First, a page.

Interestingly, when the number of degrees of freedom are not so large, there is a middle ground of Hamiltonian systems for which some initial conditions can lead to chaotic trajectories, while other initial conditions can produce completely regular behavior. For the right kind of systems, the regular behavior can hem in the irregular behavior, restricting it to finite regions. This was a major finding of the KAM theory , named after Kolmogorov, Arnold and Moser, which helped explain the regions of regular motion separating regions of chaotic motion as illustrated in Chirikov’s Standard Map.
Hamilton’s equations are ordinary continuous differential equations that define a Hamiltonian flow in phase space. These equations can be solved using standard techniques, such as Runge-Kutta. However, a much simpler approach for exploring Hamiltonian chaos uses discrete maps that represent the Poincaré first-return map, also known as the Poincaré section. Testing that a discrete map satisfies Liouville’s theorem is as simple as checking that the determinant of the Floquet matrix is equal to unity. When the dynamics are represented in a Poincaré plane, these maps are called area-preserving maps.
There are many famous examples of area-preserving maps in the plane. The Chirikov Standard Map is one of the best known and is often used to illustrate KAM theory. It is a discrete representation of a kicked rotater, while a kicked harmonic oscillator leads to the Web Map. The Henon Map was developed to explain the orbits of stars in galaxies. The Lozi Map is a version of the Henon map that is more accessible analytically. And the Cat Map was devised by Vladimir Arnold to illustrate what is today called Arnold Diffusion. All of these maps display classic signatures of (low-dimensional) Hamiltonian chaos with periodic orbits hemming in regions of chaotic orbits.
|Chirikov Standard Map||Kicked rotater|
|Web Map||Kicked harmonic oscillator|
|Henon Map||Stellar trajectories in galaxies|
|Lozi Map||Simplified Henon map|
|Cat Map||Arnold Diffusion|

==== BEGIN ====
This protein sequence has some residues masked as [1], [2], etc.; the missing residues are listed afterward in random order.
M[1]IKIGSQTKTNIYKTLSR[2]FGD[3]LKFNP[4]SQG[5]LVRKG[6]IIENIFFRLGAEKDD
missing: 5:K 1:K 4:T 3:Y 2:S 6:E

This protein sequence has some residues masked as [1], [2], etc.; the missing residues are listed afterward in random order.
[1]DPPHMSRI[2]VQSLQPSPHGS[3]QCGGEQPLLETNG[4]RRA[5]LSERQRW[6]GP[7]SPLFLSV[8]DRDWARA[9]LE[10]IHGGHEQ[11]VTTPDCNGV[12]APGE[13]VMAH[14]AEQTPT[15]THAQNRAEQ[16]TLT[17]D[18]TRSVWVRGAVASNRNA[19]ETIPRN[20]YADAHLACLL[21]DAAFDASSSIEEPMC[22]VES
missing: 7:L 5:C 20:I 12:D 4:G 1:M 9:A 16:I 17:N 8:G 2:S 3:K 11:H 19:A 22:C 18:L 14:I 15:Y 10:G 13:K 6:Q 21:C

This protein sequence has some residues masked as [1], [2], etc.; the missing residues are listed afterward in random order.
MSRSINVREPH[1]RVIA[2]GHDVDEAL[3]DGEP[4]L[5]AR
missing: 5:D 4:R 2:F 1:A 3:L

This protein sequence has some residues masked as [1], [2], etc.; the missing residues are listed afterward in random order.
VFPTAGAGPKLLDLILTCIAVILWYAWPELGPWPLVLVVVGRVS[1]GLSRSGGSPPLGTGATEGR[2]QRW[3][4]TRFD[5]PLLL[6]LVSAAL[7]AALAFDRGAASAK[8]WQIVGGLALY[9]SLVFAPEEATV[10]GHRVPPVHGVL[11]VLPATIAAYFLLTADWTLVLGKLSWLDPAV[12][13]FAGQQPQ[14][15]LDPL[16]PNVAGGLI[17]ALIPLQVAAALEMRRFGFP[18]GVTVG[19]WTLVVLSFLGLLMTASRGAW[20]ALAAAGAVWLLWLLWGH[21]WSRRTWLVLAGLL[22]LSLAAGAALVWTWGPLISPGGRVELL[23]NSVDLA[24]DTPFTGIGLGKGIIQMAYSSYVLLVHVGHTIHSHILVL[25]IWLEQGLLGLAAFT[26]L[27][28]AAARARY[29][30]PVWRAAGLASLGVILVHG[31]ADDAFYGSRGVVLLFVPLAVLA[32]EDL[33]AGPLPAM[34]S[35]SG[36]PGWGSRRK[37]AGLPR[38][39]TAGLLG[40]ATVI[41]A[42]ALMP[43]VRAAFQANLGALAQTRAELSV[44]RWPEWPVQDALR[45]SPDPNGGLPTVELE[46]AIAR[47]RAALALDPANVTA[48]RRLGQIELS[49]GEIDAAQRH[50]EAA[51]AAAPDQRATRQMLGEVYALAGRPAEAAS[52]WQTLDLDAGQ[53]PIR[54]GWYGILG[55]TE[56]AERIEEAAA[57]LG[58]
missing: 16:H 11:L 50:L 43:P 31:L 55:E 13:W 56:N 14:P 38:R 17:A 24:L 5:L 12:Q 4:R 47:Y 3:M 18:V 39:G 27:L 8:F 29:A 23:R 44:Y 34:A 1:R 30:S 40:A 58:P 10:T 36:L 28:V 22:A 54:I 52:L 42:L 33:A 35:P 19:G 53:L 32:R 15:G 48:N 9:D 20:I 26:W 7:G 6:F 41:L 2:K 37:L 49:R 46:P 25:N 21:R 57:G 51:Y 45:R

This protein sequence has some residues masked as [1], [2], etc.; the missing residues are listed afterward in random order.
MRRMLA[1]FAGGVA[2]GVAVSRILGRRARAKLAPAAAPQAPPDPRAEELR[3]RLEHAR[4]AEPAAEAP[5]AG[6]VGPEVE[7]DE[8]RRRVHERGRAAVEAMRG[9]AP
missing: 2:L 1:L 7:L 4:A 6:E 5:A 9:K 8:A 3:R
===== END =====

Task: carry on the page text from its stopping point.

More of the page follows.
Table: Common examples of area-preserving maps.
My favorite area-preserving discrete map is the Lozi Map. I first stumbled on this map at the very back of Steven Strogatz’ wonderful book on nonlinear dynamics . It’s one of the last exercises of the last chapter. The map is particularly simple, but it leads to rich dynamics, both regular and chaotic. The map equations are
which is area-preserving when |B| = 1. The constant C can be varied, but the choice C = 0.5 works nicely, and B = -1 produces a beautiful nested structure, as shown in the figure.
Python Code for the Lozi Map
""" Created on Wed May 2 16:17:27 2018 @author: nolte """ import numpy as np from scipy import integrate from matplotlib import pyplot as plt B = -1 C = 0.5 np.random.seed(2) plt.figure(1) for eloop in range(0,100): xlast = np.random.normal(0,1,1) ylast = np.random.normal(0,1,1) xnew = np.zeros(shape=(500,)) ynew = np.zeros(shape=(500,)) for loop in range(0,500): xnew[loop] = 1 + ylast - C*abs(xlast) ynew[loop] = B*xlast xlast = xnew[loop] ylast = ynew[loop] plt.plot(np.real(xnew),np.real(ynew),'o',ms=1) plt.xlim(xmin=-1.25,xmax=2) plt.ylim(ymin=-2,ymax=1.25) plt.savefig('Lozi')
 D. D. Nolte, “The Tangled Tale of Phase Space”, Chapter 6 in Galileo Unbound: A Path Across Life, the Universe and Everything (Oxford University Press, 2018)
 H. S. Dumas, The KAM Story: A Friendly Introduction to the Content, History, and Significance of Classical Kolmogorov-Arnold-Moser Theory (World Scientific, 2014)
 S. H. Strogatz, Nonlinear Dynamics and Chaos (WestView Press, 1994)